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The Salón de la Plástica Mexicana, literally the Salon of Mexican Visual Art, opened in 1949. It was world-famous since it opened. The Salón has hosted many of the most representative works created in the 20th century. Today, it’s largely considered a Modernist, 20th-century and, often enough, a contemporary art museum, as well.
The gallery and museum began as an initiative of the Mexican Federal Government to promote and support the visual arts. Throughout its long history, the organization has exhibited works by hundreds of painters, sculptors, engravers, draftsmen, potters and photographers of different movements and generations.
Historically, the space has not been inside of the Palacio de Bellas Artes. It began in the gallery, Mont-Orendáin, for many years in the City’s Historic Center of Mexico City. It was famous for staying open until 10 p.m. every night, except Mondays.
Facing a very competitive market, the original gallery kept strict rules for artists exhibited. It managed to turn a profit, year after year, even following these super high standards. A permanent collection from purchases famously included, first, Frida Kahlo‘s Embrace of Love.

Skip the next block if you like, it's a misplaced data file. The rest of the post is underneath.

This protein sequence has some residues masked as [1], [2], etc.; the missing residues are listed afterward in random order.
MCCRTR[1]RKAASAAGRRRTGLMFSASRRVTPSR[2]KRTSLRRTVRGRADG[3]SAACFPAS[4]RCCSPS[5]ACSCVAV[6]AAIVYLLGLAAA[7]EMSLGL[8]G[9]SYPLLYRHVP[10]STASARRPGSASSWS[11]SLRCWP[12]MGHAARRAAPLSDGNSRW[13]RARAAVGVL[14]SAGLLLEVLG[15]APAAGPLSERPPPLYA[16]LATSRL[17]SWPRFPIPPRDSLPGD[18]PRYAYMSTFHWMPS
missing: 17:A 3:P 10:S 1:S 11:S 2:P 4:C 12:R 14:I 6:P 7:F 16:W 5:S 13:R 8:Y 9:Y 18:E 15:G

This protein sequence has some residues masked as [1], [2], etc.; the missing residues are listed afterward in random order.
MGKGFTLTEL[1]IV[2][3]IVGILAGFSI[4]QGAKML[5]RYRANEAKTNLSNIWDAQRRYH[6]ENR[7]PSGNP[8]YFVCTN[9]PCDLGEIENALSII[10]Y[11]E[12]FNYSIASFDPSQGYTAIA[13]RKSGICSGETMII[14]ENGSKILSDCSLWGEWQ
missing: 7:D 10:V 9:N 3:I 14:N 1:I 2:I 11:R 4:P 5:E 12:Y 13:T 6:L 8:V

By the 1970s, new generations of artists were challenging the assumptions of the old. These were the kinds of challenges and triumphs that art history students find highly enlightening. As the organization grew and changed, the Colonia Roma location opened. This location later became the headquarters.
The Salón de la Plástica Mexicana is still the official visual arts museum and exhibition space for the INBAL. That’s the country’s leading arts and literature organization. The name has actually turned around to sound funky and cool again. But the Salón has interestingly retained its grip on the cutting edge. Often enough, that means you’ll find some of the finest hard-to-find 20th century work. There’s also a lot that surprisingly new and fresh, even in the oldest of the old-school.